Hiring a car is justified just to visit the attractions in the rural or natural hinterland probably less traveled by train and buses.
The lowest price (eg for a Mazda Demi 1.3 petrol; 5 seats) is around €44 for 12 hours with insurance included. You must add to this expense between €22 to €45 of petrol per day depending on the kilometers you travel. Also note that most cars have automatic gears and right-hand drive. Driving is on the left.
All of this is complex at first, but once you've gotten used to it, driving in Japan is extremely easy and safe.
Long Distance Buses: The Japanese railway system is so extensive and functional that the need to resort to this solution is rare. In any case, the vehicles and service are little different from what exists in the West.
Urban buses: stations are almost always close to train stations and may have different payment systems including depositing coins in a box next to the driver when entering from the front. Or take tickets from a machine. In this case, there must be a number on the ticket, which must be compared with the one on the front panel, together with the number of the station at which you leave to determine the amount you must leave in the same type of box, next to the driver.
The best times to visit Japan are spring and autumn, when temperatures are milder. Early summer (May and June) brings heavy monsoon rains – tsuyu. The following months are pleasant on the mountain but very humid in the flat areas. Autumn has the added advantage of providing a fabulous reddish-yellow natural landscape that precedes leaf fall. From mid-December to March, it is most likely to find a snowy landscape with temperatures that can drop well below zero degrees, especially on the island of Hokkaido and in the higher altitude villages of the Japanese mountains.
The local currency is the Yen (JPY). You will find ATMs all over the country, until some time ago, only a few strategically placed at airports, train stations, metro and post offices allowed withdrawals with foreign credit cards, but this restriction has been decreasing over the years. Japan is one of the most expensive countries in the world, even more so when the Yen enters periods of appreciation against most currencies. Expect to spend an absolute minimum of €80 per day, this staying in a capsule hotel or simple guest-house dormitory in the biggest cities, dining at the most popular restaurant chains like Yoshinoya – very famous among young foreign visitors – or shopping food in supermarkets.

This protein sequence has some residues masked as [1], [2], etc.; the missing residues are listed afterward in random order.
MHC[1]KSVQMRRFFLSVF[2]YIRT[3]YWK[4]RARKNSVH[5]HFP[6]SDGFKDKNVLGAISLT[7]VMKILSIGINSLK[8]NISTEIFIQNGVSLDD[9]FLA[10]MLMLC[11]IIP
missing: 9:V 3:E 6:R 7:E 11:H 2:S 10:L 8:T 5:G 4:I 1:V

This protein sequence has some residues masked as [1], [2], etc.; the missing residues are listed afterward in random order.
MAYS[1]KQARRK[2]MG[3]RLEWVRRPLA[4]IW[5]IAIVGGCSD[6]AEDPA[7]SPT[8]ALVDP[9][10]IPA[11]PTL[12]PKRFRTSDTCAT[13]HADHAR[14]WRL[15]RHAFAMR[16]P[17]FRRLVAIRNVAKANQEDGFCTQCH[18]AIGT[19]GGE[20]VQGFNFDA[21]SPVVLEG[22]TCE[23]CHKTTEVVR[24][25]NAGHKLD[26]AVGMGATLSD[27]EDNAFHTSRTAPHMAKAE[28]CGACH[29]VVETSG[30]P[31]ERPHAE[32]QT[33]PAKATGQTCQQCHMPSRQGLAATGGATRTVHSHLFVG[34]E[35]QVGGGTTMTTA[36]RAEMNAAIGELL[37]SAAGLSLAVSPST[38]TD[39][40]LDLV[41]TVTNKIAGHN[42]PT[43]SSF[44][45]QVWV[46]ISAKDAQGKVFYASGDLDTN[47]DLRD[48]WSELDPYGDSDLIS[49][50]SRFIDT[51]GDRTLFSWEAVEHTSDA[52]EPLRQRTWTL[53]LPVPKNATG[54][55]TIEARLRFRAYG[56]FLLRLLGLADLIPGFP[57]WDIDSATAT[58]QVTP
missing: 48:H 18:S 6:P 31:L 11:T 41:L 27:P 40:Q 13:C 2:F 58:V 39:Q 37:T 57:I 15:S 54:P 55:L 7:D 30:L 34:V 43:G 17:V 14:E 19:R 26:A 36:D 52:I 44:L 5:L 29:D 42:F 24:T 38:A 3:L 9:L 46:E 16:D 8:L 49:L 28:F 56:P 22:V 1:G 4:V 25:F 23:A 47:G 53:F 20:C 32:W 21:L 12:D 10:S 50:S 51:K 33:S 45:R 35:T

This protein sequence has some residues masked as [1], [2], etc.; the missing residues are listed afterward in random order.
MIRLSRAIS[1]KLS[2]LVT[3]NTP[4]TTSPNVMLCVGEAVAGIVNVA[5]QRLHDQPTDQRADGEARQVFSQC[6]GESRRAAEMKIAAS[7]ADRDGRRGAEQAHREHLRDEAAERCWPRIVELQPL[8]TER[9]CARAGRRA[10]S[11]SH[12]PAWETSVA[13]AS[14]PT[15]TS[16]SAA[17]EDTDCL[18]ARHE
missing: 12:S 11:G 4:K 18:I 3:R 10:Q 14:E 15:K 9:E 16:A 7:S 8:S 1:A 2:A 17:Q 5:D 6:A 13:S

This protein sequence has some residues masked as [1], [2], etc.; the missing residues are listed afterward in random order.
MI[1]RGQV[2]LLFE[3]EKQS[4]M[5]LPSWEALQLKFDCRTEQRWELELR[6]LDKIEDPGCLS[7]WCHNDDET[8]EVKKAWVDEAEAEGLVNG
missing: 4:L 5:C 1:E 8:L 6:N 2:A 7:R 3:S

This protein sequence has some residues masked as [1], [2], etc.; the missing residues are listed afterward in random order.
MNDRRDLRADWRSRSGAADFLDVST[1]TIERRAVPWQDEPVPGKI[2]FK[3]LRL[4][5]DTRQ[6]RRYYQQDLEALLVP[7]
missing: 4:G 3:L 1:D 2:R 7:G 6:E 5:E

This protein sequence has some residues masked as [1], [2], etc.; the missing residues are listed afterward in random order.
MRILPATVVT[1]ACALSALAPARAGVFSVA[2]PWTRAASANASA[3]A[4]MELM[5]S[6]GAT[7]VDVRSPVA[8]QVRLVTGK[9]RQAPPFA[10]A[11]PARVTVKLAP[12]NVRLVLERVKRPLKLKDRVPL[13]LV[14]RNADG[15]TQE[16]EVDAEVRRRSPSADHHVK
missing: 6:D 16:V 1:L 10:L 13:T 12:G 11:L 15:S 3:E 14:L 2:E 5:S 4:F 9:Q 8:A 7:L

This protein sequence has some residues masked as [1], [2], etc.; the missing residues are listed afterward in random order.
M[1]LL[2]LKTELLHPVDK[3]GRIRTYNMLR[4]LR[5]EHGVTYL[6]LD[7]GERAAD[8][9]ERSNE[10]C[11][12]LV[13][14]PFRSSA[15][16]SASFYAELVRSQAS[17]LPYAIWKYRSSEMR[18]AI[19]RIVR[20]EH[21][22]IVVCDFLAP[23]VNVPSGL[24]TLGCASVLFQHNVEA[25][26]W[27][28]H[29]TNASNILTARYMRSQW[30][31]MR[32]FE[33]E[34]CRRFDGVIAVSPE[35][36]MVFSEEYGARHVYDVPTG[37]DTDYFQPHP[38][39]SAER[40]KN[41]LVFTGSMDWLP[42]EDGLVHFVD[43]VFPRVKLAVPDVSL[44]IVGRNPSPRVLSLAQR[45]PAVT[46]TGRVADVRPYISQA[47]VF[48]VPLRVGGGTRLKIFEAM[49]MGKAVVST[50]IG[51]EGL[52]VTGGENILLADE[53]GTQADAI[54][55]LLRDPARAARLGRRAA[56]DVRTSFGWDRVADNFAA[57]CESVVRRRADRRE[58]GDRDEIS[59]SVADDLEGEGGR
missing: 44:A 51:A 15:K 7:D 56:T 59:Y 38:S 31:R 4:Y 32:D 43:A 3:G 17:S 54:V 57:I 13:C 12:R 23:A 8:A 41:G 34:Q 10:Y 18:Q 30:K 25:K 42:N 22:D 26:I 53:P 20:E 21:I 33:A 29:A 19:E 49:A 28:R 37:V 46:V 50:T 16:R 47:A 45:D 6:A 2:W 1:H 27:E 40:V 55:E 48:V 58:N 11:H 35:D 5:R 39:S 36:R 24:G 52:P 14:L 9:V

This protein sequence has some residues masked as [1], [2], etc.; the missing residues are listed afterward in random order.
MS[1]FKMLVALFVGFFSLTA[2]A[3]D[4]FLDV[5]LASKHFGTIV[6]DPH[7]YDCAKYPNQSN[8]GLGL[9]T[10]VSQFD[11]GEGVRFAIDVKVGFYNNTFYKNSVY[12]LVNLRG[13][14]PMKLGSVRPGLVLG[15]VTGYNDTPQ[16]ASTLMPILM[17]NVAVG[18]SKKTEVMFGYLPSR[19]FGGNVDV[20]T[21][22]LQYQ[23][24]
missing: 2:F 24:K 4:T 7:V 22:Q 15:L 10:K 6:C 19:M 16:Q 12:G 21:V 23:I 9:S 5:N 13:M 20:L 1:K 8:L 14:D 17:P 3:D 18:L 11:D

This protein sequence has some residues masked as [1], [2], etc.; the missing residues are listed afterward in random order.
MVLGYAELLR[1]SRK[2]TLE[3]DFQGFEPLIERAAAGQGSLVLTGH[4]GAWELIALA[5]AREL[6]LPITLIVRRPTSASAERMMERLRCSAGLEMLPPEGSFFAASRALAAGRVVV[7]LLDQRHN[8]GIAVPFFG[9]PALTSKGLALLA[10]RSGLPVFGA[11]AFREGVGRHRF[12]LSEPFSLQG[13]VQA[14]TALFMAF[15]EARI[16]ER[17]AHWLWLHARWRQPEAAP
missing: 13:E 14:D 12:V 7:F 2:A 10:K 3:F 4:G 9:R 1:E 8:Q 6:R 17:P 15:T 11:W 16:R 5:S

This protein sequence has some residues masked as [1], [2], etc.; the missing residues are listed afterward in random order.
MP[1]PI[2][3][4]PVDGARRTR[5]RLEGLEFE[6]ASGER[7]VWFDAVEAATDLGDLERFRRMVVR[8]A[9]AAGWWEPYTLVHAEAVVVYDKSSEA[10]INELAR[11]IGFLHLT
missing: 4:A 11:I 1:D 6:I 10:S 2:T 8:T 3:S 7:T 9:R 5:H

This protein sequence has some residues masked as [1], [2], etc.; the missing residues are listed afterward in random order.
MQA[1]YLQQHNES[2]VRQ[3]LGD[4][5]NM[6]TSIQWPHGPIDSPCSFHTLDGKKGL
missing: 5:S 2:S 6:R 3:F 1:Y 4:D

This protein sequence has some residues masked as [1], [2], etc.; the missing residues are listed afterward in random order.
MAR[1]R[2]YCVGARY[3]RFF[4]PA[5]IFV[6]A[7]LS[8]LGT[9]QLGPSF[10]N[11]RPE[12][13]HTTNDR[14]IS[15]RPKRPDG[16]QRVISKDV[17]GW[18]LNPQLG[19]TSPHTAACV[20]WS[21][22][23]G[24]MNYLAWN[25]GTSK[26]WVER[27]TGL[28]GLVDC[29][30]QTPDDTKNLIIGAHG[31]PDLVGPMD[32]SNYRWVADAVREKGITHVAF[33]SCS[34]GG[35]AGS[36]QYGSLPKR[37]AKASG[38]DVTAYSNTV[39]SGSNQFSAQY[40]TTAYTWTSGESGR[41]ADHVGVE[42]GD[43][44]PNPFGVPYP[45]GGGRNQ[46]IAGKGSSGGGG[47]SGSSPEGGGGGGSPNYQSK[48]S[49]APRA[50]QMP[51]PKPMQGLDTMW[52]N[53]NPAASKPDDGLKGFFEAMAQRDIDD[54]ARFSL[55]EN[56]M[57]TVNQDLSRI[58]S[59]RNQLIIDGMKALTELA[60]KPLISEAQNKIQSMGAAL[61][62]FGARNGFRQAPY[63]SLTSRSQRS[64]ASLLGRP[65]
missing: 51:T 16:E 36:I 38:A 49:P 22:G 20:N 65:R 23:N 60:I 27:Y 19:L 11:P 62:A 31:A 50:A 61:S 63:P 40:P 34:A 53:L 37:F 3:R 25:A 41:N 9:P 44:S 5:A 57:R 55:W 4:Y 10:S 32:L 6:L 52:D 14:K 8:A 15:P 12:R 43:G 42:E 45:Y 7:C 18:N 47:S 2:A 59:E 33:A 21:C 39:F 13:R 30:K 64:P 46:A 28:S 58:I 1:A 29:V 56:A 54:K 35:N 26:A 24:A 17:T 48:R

This value increases exponentially each time you have to fly, travel by train or ferry or pay admission to any attraction.
The most affordable stays are booked at backpacker guest houses and capsule hotels, costing from €30 per night per person. International Youth Hostels are usually very well equipped but relatively more expensive, on average €60 to €90 per person per night.
A half liter of water costs around €1. A full meal can cost between €8 for a ramen dish at the Yoshinoya chain and many hundreds of euros at the best Japanese restaurants. pre-cooked meals bento cheaper ones can be bought at supermarkets and convenience stores, but are usually impregnated with preservatives.
Japan is one of the most developed countries in the world when it comes to Internet access. You'll find it everywhere, in most situations, free and with great browsing speed. In big cities, many residents and business owners leave their supposedly private networks open and, as if that wasn't enough, the hotspots Free abound.
If you don't get free access, Internet cafes are a way of life in Japan. Some people even sleep in them in folding armchairs, with easy access to drinks and food served by machines. They can also read manga books or dedicate themselves to video games to pass the time. The cost of staying at these Internet Cafés is around €3 per hour. Some establishments run promotions to attract customers for the night time.
Another solution is SIM cards with Internet access that can be obtained from any number of companies or other devices that ensure Wi-Fi wherever you go and, in Japan, you will find many more than conventional ones pens (USB sticks). Any communications store will have the most revolutionary technological solutions. The trickiest thing will be getting more in-depth explanations in English.